Rural Tourism and Greening as Drivers for Economic Transformation: The Leveraging role of Technology Tweneboa Kodua Senior High School, Kumawu Sekyere Afram Plains District, Ashanti Region

Wednesday January 22, 2014 

10:00am                                         Welcome and invitation of priest for opening prayer-Mr. Nantwi, Principal, Twenboa Kodua Senior High School, 10:05am                                         Opening prayer- Father Abban 10:10am                                         Official opening and Introduction of Prof Nyarko– Mr. Nantwi 10:15 am                                         Acknowledgement of special guests – MC Hon. Philip Basoah-MP Kumawu (Special guest of honour) Hon. Samuel Asiamah-DCE (Chairperson) Hon. Fuseni Donkor (DCE- Sekyere Afram plaines) The local chiefs (Sanaahene and Samaahene) Mr. Ekow Sampson- Ghana Tourism Authority-Regional director, Ashanti Region CTED Advisory Council (Baba Amadu, Yaw Busia, Robert Danso Boakye and Kofi Blankson) Mr. Charles Abeka Haizel (Regional director for Wildlife division-   Forestry Commission) Mr. Joseph Binlinla – Manager Bomfobiri Wildfire Santuary Dr Adu Bredu- Deputy Director, Forestry Research Institute Mr. Kwadwo  Sarpong Dr. James London Mr. Shalom Danso, Forest Research Institute of Ghana (FORIG) Mr. Kofi Yankson- Building and Roads Research Institute (BRRI) Mr. Nantwi – Headmaster of TKSHS Teachers of TKSHS Local Assemblymen 10:20am                                          Order of speech (Introduced by MC) Prof. Yaw Nyarko, NYU Dept of Economics, Director CTED & Africa House – Special address and launch of the  Africa Tourism Monitor Report 2013 Hon. Philip Basoah-MP-Introduces the DCE and local leaders Hon. Samuel Asiamah-DCE (Chairperson) 10:35 am                                          Keynote address- Baba Amadu 11:00am                                          Ekow Sampson-Ashanti Regional Director- Ghana Tourism Authority Charles Abeka Haizel – Regional director, Wildlife Division; Forestery Commission Joseph Binlinla- Manager, Bomforbiri wildlife sanctuary 11:40am                                           Open Forum & Discussion 12:00pm                                          Networking Reception/Lunch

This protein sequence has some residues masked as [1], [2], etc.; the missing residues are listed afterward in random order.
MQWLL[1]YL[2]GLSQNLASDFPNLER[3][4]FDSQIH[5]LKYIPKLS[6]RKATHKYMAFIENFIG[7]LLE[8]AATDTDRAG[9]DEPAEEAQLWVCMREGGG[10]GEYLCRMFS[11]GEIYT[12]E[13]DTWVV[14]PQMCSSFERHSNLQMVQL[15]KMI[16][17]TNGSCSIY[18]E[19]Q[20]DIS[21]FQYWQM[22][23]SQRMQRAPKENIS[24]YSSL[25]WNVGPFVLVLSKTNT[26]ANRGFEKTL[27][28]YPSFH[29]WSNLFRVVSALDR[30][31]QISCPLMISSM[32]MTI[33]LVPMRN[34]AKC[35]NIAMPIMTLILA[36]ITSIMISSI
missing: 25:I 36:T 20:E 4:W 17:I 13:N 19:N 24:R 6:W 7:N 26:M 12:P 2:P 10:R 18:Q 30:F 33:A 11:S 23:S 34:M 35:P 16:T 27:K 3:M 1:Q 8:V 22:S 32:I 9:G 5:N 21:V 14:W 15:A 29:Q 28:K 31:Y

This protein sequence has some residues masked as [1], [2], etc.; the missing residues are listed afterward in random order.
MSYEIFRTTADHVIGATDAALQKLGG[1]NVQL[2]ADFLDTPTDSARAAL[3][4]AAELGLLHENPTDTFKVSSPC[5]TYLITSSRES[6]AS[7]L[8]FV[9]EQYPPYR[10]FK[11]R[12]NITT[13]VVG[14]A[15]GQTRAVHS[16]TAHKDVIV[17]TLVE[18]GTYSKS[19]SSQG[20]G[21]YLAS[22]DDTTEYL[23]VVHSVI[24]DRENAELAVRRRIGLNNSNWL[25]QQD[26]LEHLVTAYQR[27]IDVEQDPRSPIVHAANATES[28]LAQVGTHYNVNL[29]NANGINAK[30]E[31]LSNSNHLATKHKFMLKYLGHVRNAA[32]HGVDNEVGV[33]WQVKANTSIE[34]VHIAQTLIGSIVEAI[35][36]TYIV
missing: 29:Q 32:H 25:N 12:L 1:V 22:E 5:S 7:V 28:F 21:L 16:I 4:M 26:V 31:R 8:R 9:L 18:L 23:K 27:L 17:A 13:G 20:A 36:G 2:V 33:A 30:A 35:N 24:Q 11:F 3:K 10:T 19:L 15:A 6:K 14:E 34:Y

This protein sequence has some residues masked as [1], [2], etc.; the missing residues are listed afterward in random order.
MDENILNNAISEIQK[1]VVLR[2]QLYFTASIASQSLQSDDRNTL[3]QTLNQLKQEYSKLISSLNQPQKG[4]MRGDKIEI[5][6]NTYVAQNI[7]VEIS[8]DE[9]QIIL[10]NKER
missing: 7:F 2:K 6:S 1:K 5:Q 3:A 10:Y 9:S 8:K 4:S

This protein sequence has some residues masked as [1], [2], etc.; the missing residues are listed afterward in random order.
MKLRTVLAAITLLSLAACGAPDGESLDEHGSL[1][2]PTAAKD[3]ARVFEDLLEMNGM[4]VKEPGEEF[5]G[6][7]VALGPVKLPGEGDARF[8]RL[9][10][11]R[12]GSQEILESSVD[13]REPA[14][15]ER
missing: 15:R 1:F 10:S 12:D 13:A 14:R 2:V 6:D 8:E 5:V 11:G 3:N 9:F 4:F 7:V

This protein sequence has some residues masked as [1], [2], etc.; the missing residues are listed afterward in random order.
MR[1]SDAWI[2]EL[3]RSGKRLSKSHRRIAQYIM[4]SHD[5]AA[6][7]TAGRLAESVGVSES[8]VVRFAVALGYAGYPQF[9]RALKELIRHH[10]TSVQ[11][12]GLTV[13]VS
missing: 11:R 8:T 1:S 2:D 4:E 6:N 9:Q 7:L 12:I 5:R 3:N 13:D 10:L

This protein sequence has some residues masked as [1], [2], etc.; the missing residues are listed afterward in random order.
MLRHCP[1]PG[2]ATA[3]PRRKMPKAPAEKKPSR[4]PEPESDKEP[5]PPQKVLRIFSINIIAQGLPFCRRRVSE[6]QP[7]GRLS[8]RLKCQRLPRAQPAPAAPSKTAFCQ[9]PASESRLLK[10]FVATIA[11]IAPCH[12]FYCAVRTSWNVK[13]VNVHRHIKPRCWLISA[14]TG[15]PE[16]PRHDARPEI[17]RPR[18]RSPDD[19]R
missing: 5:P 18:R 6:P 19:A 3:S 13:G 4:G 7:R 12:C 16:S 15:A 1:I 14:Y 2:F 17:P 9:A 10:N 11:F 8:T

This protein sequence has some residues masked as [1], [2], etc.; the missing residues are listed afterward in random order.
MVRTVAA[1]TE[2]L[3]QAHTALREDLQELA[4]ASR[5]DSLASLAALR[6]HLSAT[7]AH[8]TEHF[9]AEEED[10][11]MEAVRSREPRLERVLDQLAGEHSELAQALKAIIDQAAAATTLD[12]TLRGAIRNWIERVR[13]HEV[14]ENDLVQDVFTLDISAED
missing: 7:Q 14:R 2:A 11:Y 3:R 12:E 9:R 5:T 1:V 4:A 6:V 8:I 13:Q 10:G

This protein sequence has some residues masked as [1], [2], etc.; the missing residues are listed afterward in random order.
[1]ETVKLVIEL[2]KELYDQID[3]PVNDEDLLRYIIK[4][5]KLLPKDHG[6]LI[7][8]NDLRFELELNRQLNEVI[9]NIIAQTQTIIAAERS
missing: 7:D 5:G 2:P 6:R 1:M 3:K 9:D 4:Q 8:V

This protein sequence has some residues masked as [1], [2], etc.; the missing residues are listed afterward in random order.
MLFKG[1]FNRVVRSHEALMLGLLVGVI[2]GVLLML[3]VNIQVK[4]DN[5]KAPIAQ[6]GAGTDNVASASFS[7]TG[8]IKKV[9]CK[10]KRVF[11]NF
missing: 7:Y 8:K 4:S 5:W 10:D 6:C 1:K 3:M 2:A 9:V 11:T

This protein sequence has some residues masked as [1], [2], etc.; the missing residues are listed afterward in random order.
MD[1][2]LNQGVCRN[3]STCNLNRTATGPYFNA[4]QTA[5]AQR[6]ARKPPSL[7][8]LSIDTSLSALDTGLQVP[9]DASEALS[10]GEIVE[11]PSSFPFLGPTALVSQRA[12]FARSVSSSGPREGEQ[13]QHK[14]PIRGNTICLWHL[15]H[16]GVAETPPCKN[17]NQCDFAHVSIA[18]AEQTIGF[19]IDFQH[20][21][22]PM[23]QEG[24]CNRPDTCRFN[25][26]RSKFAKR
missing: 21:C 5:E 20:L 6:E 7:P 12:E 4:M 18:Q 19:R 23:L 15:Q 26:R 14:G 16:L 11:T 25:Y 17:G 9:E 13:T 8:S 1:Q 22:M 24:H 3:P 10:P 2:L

President Jacob Zuma, Republic of South Africa

President Jacob Zuma of the Republic of South Africa participated in a public lecture where he spoke about contemporary political and and economic issues in South Africa. President Zuma also spoke in general about the role and functionality of government on the African continent. The event was then followed by a dinner reception for VIP guests at the NYU Kimmel Center in honor of  President Zuma.

Former President Rawlings at NYU

Former President of Ghana